char->string

(char->string ...)

Converts a character into a string.

Example:

(char->string #\b) => "b"

char-alphabetic?

(char-alphabetic? c)

Is c an alphabetic character?

Examples:

(char-alphabetic? #\A) => #t

(char-alphabetic? #\1) => #f

char-numeric?

(char-numeric? c)

Is c an numeric character?

Example:

(char-numeric? #\1) => #t

char-whitespace?

(char-whitespace? ...)

Is c a whitespace (e.g. tab, space, newline) character?

Example:

(char-whitespace? #\t) => #f

(char-whitespace? #\tab) => #t

(char-whitespace? #\newline) => #t

(char-whitespace? #\a) => #f

char=?

(char=? ...)

Returns #t if two characters are the same.

Example:

(char=? #\a #\a) => #t

(char=? #\a #\b) => #f

char?

(char? item)

Is item a character?

Example:

(char? 2) => #f

cond

(cond ...)

Asks a series of questions, and if true, returns the associated expression. "else" acts as if it were "#t".

Example:

(cond 
   (#f 1) 
   (else 2))        => 2

cons

(cons item1 item2)

Constructs a new cons cell by cons-ing item1 onto item2. A proper list ends in the special symbol, '() pronounced "empty list". An improper list ends with a dot, followed by the last item.

Examples:

(cons 1 '())      => (1)

(cons 1 2)        => (1 . 2)

current-environment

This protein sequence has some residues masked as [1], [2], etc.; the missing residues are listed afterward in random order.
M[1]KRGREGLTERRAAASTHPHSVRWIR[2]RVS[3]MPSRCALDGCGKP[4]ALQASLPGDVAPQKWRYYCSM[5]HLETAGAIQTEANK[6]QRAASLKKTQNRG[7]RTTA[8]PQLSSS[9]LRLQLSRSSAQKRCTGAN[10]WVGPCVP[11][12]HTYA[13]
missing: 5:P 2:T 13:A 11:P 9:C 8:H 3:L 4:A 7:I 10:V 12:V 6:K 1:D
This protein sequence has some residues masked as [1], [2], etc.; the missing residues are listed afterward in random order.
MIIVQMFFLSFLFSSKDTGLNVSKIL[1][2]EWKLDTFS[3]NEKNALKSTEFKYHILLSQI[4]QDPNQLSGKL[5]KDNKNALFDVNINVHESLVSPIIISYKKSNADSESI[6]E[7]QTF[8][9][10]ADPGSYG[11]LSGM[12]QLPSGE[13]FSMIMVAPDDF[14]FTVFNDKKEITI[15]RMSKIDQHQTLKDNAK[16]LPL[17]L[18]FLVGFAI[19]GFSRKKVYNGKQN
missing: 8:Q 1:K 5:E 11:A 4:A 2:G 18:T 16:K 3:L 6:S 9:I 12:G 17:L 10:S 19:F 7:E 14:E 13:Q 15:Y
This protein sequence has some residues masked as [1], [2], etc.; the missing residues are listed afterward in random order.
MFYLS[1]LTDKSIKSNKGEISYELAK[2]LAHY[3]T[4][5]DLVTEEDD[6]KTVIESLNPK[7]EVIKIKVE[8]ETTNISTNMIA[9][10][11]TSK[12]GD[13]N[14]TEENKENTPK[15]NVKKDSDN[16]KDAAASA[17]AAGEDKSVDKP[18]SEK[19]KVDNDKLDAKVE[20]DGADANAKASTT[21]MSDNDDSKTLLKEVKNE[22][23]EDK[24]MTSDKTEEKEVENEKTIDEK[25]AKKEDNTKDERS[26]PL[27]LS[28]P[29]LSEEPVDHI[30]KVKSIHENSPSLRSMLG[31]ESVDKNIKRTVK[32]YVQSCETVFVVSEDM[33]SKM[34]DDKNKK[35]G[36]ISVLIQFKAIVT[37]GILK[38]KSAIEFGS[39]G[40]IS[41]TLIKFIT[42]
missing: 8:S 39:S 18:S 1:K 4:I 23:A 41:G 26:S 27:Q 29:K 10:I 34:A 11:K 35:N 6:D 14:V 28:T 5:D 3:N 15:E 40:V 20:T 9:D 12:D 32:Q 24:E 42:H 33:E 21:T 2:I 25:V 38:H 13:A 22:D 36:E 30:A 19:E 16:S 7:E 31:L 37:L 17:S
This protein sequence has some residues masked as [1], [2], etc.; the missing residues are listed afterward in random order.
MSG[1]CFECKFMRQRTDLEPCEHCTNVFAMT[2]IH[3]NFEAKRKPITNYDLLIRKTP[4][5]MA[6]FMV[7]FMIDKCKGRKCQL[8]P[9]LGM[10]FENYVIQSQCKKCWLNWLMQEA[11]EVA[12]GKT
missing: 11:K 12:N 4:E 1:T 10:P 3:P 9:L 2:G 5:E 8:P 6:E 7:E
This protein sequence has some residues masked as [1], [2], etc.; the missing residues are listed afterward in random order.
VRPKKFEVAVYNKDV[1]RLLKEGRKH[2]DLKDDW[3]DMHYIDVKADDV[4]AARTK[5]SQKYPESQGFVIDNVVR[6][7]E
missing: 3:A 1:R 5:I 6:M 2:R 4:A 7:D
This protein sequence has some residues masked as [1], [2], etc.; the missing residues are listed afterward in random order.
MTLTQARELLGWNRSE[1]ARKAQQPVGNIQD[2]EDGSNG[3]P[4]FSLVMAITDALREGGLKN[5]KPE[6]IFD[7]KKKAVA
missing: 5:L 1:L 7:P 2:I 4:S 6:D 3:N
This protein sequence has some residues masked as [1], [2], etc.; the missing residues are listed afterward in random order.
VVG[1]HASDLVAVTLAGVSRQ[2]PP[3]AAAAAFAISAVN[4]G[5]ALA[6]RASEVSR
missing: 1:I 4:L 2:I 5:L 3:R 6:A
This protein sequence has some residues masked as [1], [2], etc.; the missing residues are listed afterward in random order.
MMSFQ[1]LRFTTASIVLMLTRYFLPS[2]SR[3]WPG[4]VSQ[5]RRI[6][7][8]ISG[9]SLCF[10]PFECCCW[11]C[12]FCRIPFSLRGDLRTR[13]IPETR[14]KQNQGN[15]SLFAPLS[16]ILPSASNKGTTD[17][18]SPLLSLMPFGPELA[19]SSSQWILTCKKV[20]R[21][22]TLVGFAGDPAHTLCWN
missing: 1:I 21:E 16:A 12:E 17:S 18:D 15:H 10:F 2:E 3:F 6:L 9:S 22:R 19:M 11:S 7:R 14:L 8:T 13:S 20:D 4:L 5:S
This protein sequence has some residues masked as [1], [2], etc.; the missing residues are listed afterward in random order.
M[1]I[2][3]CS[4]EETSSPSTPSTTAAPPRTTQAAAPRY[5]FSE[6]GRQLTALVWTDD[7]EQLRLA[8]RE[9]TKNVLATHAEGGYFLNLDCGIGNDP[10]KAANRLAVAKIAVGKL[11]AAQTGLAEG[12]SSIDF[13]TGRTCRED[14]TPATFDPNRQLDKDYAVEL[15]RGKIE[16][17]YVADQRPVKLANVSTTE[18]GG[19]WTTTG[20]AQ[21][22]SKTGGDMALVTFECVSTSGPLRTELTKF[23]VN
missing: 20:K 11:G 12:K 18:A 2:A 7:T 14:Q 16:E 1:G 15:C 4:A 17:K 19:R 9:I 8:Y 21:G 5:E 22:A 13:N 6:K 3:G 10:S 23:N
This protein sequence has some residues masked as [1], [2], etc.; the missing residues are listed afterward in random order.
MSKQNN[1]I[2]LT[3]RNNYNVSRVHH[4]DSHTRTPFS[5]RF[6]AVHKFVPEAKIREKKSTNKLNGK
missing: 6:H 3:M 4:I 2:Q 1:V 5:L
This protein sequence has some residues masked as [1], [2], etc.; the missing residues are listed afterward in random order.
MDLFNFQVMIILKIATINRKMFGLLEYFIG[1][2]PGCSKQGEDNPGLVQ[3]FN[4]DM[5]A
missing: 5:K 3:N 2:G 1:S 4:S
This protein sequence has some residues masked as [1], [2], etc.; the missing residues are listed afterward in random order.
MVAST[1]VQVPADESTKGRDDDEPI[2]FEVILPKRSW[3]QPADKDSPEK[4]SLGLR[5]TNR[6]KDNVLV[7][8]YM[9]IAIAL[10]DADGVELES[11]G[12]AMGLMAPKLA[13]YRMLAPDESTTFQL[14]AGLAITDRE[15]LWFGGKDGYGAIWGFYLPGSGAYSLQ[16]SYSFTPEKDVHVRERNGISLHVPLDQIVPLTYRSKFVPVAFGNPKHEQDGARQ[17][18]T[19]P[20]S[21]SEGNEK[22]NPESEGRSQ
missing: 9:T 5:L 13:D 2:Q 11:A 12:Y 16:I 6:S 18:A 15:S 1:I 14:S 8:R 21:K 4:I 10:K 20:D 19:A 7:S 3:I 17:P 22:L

(current-environment)

Get the current environment.

Example:

(current-environment)                  => the current environment

current-time

(current-time)

Returns the current time.

Example:

(current-time) => 1397405584.229055

cut

(cut ...)

The (cut) operation will succeed, but cannot be back-tracked afterwards.

Example:

(letrec ((loop (lambda (n) (if (= n 0) (set! var (cut 23)) (loop (- n 1))))) (var 0)) (loop 10) var) => (23)

define

(define variable value)

Define is used to create global variables, whether they have a value or function bound to them.

Examples:

(define x 1)
(define f (lambda (n) n))

You may also use the MIT form:

(define (function args ...) body)

One final alternative is to allow a doc-string when defining any item:

(define function
    "This is a useful bit of text regarding function"
    (lambda (n)
        n))

(define speed "this is the speed in km/sec" 34)

define!

(define! variable value)